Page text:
Why Animals have Tails

Species without tails may consider the appendage useless, but as any fan of Animal Planet knows, tails are essential to animals in the wild. These fatty planks often assist animals in everyday life.


Tree climbers use their tails for balance. Squirrels are the best example of this. They use their tail to help them land properly from branch to branch. Also if they fall the tail helps them create a wind resistance in short, a parachute.

For a demonstration of this balancing act turn to the ordinary house cat. Whether waiting for the goldfish to swim by, or stalking the birds outside along the banister, cats use their tails to catch themselves.


Goldie the fish isn’t the only creature that uses her tail to swim. Large lizards swim with thick rudder like tails. Water Monitors in Malaysia use their tails not only as rudders, but weapons. Kimono Dragons swim for miles with their tails. The ability to move through the ocean island to island is essential to the survival of the species. And of course Crocodiles and Alligators would starve without the aid of their tails during hunting for food.


Just as Water Monitors protect themselves with their tails, many insects and mammals do the same. The most obvious example is the scorpion. All scorpions have venom in their tails. The barb is located at the top of the spring action tail. More common in the middle east and tropical climates, scorpions have captured America’s attention.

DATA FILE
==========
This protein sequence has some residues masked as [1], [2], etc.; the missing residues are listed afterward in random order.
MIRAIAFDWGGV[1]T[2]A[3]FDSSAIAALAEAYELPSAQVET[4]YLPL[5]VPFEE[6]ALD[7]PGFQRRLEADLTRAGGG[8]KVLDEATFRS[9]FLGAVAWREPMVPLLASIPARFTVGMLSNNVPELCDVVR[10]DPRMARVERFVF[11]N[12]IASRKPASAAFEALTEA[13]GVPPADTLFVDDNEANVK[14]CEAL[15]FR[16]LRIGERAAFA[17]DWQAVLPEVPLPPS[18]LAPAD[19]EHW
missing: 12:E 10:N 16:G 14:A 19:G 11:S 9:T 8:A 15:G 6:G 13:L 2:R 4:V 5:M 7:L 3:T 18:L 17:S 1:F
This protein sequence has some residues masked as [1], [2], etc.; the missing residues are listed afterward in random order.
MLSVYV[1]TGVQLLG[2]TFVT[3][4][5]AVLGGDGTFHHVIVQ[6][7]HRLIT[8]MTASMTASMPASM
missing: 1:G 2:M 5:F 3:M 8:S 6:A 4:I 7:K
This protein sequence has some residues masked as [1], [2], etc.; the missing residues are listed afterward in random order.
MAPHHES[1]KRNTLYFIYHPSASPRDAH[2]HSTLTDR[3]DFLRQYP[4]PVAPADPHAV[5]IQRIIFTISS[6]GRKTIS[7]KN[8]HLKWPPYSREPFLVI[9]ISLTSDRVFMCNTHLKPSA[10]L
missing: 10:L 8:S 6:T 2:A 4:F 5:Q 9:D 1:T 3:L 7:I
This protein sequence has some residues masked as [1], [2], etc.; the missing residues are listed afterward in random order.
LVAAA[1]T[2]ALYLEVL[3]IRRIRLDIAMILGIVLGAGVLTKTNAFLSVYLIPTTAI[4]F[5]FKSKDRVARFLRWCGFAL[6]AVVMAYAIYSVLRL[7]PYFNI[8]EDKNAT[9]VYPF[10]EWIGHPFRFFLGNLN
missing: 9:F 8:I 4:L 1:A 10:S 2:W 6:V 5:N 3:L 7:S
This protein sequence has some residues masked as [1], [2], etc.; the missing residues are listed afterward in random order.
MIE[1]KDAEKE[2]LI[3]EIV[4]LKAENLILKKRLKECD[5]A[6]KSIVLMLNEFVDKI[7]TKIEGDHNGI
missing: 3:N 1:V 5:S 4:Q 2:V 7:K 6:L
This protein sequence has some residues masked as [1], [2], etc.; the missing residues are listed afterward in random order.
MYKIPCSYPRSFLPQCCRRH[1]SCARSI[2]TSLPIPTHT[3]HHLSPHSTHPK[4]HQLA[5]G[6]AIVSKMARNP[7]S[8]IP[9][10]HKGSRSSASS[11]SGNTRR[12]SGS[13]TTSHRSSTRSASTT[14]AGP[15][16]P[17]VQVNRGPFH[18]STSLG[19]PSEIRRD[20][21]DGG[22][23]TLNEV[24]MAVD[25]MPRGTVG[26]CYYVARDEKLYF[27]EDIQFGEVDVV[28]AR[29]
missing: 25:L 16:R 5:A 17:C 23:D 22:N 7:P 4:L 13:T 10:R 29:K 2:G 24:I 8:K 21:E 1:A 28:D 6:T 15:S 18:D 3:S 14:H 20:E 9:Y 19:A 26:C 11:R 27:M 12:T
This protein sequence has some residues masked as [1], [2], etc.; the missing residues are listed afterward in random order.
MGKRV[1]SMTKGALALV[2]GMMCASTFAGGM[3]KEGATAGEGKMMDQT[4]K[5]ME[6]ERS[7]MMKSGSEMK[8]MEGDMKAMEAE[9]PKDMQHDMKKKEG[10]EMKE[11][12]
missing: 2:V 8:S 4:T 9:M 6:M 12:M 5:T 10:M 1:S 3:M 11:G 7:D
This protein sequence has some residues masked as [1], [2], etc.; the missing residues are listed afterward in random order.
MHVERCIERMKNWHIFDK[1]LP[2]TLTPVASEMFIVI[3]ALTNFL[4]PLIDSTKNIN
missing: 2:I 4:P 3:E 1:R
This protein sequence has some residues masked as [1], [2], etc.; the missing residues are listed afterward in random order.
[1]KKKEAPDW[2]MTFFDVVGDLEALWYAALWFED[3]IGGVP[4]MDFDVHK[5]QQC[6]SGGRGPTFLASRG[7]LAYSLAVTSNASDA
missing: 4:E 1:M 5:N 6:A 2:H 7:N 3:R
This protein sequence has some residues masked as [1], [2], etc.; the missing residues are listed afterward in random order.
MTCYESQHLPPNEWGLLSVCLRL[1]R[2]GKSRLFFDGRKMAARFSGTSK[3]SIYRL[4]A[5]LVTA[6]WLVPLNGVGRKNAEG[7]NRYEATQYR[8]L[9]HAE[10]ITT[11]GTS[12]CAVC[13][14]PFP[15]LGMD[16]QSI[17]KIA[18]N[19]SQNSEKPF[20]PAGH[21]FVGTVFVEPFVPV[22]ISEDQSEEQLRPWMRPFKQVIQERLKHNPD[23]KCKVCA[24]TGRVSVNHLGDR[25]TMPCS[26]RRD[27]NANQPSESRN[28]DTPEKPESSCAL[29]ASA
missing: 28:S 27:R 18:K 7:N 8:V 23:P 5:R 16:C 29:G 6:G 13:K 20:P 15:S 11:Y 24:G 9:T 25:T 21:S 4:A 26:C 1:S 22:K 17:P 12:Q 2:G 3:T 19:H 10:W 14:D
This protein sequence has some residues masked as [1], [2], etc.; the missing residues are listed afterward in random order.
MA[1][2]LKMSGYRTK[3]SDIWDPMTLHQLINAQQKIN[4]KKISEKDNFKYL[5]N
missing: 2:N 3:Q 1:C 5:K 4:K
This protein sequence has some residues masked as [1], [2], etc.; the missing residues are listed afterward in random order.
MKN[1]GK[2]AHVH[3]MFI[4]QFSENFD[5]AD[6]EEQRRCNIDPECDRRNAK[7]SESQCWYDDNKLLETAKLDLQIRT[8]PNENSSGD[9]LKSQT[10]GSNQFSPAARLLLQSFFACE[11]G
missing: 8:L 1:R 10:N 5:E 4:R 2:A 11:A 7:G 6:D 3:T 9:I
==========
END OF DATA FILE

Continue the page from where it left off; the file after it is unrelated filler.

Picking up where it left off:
Less dangerous tails include the horse’s tail. Long and bristly, horses will brush irritates away from their space.


“Strutting like a peacock.” Anyone who had a grandmother who used this saying knows she was describing someone who was showing off. Why a peacock? Because peacock males are given beautiful tail feathers. Not only do the feathers give them an imposing size to predators, but they are more importantly used to attract a mate. Only the boldest and most exquisite males achieve fatherhood. The tails are so ornate that they prevent the male from getting away from predators. So the phrase “one night of love” is essential to the male peacock.

The Extra Hand

Howler Monkeys have been entertaining people for years with their ingenious uses of their tail. Whether hanging, balancing, wrapping around branches and off spring the Howler Monkey is the most creative with his tail. Not just a lifeless appendage, the tail of the Howler Monkey is a functional fifth limb.


Most animals use their tail to signal emotion. Horses, cats, and dogs are more known for this. Usually a docile creature a horse will whip his tail around in agitation. But cats and dogs are more expressive. Both animals tuck their tails in fear, both wag them in approval. And both strut with tail in the air with confidence. If an animal’s tail stops or stiffens, time to stop.

The tail means different things to different animals. But the functions are almost universally the same. An animal uses their tail to swim, balance, to protect itself, to hold on, find Ms. Right, and warn a companion what their thinking. Nature made the tail for a mood gauge, one that is fairly accurate.

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